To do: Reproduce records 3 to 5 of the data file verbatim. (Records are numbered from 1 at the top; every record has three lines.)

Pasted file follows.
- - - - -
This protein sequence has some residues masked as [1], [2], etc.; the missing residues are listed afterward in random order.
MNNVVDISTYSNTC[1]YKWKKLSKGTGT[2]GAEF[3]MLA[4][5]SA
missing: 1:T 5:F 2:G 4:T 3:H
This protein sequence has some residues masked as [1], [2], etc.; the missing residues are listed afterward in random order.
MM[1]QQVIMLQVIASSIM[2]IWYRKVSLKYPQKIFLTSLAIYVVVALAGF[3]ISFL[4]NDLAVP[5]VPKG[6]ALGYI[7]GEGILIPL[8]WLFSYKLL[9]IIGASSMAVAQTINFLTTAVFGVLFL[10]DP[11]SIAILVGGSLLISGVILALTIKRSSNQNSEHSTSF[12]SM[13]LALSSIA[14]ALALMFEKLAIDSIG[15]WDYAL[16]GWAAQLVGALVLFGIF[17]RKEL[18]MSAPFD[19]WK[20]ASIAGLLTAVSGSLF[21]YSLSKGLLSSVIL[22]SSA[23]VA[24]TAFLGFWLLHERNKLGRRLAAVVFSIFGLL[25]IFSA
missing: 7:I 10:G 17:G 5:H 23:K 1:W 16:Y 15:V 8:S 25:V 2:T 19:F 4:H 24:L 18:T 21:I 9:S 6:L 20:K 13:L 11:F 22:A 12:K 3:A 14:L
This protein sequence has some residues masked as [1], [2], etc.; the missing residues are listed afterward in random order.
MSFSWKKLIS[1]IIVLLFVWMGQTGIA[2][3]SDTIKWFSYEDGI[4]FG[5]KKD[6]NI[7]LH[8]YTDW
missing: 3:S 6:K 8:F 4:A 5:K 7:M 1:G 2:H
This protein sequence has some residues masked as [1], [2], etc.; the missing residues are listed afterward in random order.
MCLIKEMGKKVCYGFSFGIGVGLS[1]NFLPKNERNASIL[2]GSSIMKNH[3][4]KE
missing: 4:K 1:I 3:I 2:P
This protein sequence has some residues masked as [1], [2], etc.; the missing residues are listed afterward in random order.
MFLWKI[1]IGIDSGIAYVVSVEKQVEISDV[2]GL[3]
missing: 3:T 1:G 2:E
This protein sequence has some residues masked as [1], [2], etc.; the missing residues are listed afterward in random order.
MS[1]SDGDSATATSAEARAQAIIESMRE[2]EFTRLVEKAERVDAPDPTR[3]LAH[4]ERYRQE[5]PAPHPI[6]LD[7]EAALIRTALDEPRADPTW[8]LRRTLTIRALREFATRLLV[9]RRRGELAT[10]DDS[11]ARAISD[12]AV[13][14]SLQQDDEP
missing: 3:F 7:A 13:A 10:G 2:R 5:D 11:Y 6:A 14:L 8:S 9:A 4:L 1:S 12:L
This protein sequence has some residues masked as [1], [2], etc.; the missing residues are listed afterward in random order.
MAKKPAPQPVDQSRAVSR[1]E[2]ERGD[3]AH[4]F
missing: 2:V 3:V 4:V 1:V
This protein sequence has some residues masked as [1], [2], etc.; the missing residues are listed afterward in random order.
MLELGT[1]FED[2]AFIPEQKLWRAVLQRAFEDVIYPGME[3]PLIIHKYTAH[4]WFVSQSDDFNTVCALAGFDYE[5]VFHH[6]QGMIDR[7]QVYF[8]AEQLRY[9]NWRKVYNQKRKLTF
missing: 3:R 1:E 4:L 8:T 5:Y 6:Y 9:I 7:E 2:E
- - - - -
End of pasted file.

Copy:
This protein sequence has some residues masked as [1], [2], etc.; the missing residues are listed afterward in random order.
MSFSWKKLIS[1]IIVLLFVWMGQTGIA[2][3]SDTIKWFSYEDGI[4]FG[5]KKD[6]NI[7]LH[8]YTDW
missing: 3:S 6:K 8:F 4:A 5:K 7:M 1:G 2:H
This protein sequence has some residues masked as [1], [2], etc.; the missing residues are listed afterward in random order.
MCLIKEMGKKVCYGFSFGIGVGLS[1]NFLPKNERNASIL[2]GSSIMKNH[3][4]KE
missing: 4:K 1:I 3:I 2:P
This protein sequence has some residues masked as [1], [2], etc.; the missing residues are listed afterward in random order.
MFLWKI[1]IGIDSGIAYVVSVEKQVEISDV[2]GL[3]
missing: 3:T 1:G 2:E